LaBar: WWE Hall of Fame should include more than on-air talent |
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It’s time WWE commits to expanding its Hall of Fame class to more than just on-air performers.

I’m not the first to think of this. In fact, it was a question I fielded every year from fans when the Hall of Fame ceremony announcements would come around. I rejected the thought of behind-the-scenes people being included simply on the principle that the majority of fans wouldn’t know who they were.

But I’ve changed my mind and feel it could be for the best for the WWE Hall of Fame, which has been growing and evolving.

The company already has a celebrity wing featuring those from Hollywood or sports who had involvement inside the wrestling ring, people such as Pete Rose, Mike Tyson and Donald Trump. WWE also broke new ground when inducting Pittsburgh’s Connor Michalek. The late Michalek was an enthusiastic WWE fan who lost his battle with brain cancer. The Connor’s Cure foundation was started by WWE, and Michalek got the inaugural “Warrior Award” and was inducted last year.

It seems like now is the time for further expansion of the Hall of Fame. Jim Johnston would be a great person to start with in honoring the behind-the-scenes efforts it takes for WWE to be the entertainment juggernaut it is.

Johnston has been WWE’s in-house musical composer for nearly 30 years. It starts with music. It’s the first thing we hear and connect to a wrestler as he comes out the curtain. So much of the music and entrance sculpts the rest of the wrestler’s performance. Johnston’s brilliance has been documented via behind-the-scenes segments in how he created some memorable themes. He also was a guest on an episode of Stone Cold Steve Austin’s podcast.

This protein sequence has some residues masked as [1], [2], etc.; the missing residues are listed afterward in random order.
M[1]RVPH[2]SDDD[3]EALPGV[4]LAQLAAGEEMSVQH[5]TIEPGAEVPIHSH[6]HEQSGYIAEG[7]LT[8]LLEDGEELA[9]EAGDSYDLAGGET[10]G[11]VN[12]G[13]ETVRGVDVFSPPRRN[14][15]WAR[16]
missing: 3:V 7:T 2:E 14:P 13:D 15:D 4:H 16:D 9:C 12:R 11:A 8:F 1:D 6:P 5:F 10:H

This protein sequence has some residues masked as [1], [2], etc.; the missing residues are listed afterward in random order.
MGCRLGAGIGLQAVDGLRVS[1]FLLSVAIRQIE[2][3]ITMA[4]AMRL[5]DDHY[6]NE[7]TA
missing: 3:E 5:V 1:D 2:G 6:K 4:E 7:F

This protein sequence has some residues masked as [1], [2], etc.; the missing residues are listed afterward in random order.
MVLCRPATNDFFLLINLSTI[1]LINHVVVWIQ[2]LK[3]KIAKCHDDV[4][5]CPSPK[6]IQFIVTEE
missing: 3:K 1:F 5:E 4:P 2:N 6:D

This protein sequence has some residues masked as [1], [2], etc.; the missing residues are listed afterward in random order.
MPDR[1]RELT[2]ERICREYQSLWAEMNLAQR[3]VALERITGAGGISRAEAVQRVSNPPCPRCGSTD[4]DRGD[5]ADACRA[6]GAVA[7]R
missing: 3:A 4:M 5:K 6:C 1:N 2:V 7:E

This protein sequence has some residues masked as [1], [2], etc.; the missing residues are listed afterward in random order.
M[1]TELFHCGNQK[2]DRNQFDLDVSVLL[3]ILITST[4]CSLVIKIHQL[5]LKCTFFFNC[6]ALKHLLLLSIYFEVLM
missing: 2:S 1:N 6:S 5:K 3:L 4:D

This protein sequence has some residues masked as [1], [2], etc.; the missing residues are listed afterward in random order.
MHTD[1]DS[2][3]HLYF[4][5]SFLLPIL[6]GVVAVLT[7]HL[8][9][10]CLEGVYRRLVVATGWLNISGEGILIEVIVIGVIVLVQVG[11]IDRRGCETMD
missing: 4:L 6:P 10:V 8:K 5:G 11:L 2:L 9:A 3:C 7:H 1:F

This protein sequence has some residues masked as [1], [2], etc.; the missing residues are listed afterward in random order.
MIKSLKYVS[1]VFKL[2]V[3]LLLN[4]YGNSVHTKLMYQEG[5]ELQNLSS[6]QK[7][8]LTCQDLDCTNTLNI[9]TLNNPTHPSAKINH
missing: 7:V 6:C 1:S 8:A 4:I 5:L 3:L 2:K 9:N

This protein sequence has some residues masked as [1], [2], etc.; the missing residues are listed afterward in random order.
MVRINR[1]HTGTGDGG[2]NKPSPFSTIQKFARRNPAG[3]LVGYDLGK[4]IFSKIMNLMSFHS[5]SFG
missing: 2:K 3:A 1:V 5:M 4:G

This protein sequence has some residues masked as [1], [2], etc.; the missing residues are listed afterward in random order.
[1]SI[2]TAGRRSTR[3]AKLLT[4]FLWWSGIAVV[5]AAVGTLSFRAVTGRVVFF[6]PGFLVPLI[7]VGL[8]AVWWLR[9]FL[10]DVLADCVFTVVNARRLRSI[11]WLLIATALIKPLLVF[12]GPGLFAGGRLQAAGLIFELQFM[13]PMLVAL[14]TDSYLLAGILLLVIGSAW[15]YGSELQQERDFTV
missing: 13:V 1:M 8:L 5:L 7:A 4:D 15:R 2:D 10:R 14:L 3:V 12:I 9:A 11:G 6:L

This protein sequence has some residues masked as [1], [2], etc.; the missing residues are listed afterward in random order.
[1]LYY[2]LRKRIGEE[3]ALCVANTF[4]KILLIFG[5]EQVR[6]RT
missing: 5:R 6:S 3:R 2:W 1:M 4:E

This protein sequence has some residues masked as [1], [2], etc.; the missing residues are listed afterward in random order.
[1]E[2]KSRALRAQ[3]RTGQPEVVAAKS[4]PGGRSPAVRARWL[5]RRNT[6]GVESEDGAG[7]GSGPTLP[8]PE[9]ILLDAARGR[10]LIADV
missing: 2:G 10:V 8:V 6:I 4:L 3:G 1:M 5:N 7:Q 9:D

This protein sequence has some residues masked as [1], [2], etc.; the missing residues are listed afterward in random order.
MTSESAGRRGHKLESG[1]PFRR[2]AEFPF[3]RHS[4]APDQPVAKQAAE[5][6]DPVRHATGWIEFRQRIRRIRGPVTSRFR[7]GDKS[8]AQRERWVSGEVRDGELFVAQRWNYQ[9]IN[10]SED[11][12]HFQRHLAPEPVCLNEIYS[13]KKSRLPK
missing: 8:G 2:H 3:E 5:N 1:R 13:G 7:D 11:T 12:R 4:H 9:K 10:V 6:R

Without Johnston, things would be different in WWE, and I don’t think for the better over the past three decades. “You don’t know what you have until it’s gone” is a phrase that applies to Johnston’s talents. Luckily in my lifetime, I haven’t experienced a WWE without his musical soundtrack.

After Johnston, someone else who contributed musically to WWE was Lemmy Kilmister. The Motorhead lead singer just passed away and is so closely linked to Triple H that he wrote three iconic entrance theme songs for him in the past 15 years.

How about Adam Pennucci? His name might not ring a bell, but he’s captured your attention, educated you on a storyline, made you smile or cry. Since 1994, he’s been responsible for putting together so many video packages that tell the epic stories in WWE and its characters. Pennucci has been the leader in capturing the heartbreak, triumph, tension or celebration and making it come alive in a few minutes of a video reel. In today’s world of smart phones and YouTube, everybody is an amateur video editor ­— the understanding and respect of Pennucci’s talents would be greater now than ever.

Tony Chimel is not only a longtime ring announcer for WWE, he has led the ring crew in his lengthy tenure. Talk about sweat and work not seen that is necessary for the show to go on. And the list can go on.

WWE and Vince McMahon love to be accepted by the mainstream. McMahon is a Steven Spielberg in his unique world of live entertainment. The Oscars and other mainstream award shows all acknowledge the technical side of the business in a variety of categories for music and special effects. WWE has evolved from professional wrestling to an entertainment brand on many platforms. As the company has evolved, it makes sense for those people to be recognized.

Timing also comes into play as there’s been continued talk in recent years of WWE building a physical Hall of Fame location, perhaps in the Orlando/Universal Studios area where so much tourism takes place. If this happens, interactive features for music and video has a place to live or there can be a display of famous props.

These names comes to mind and more can be added to the list as time goes on. The WWE has some special people in its family. It’s time they get their day to be honored while the WWE universe gets to show its appreciation.

Justin LaBar is a staff writer for Tribune-Review. He can be reached at 412-320-7949 or [email protected].

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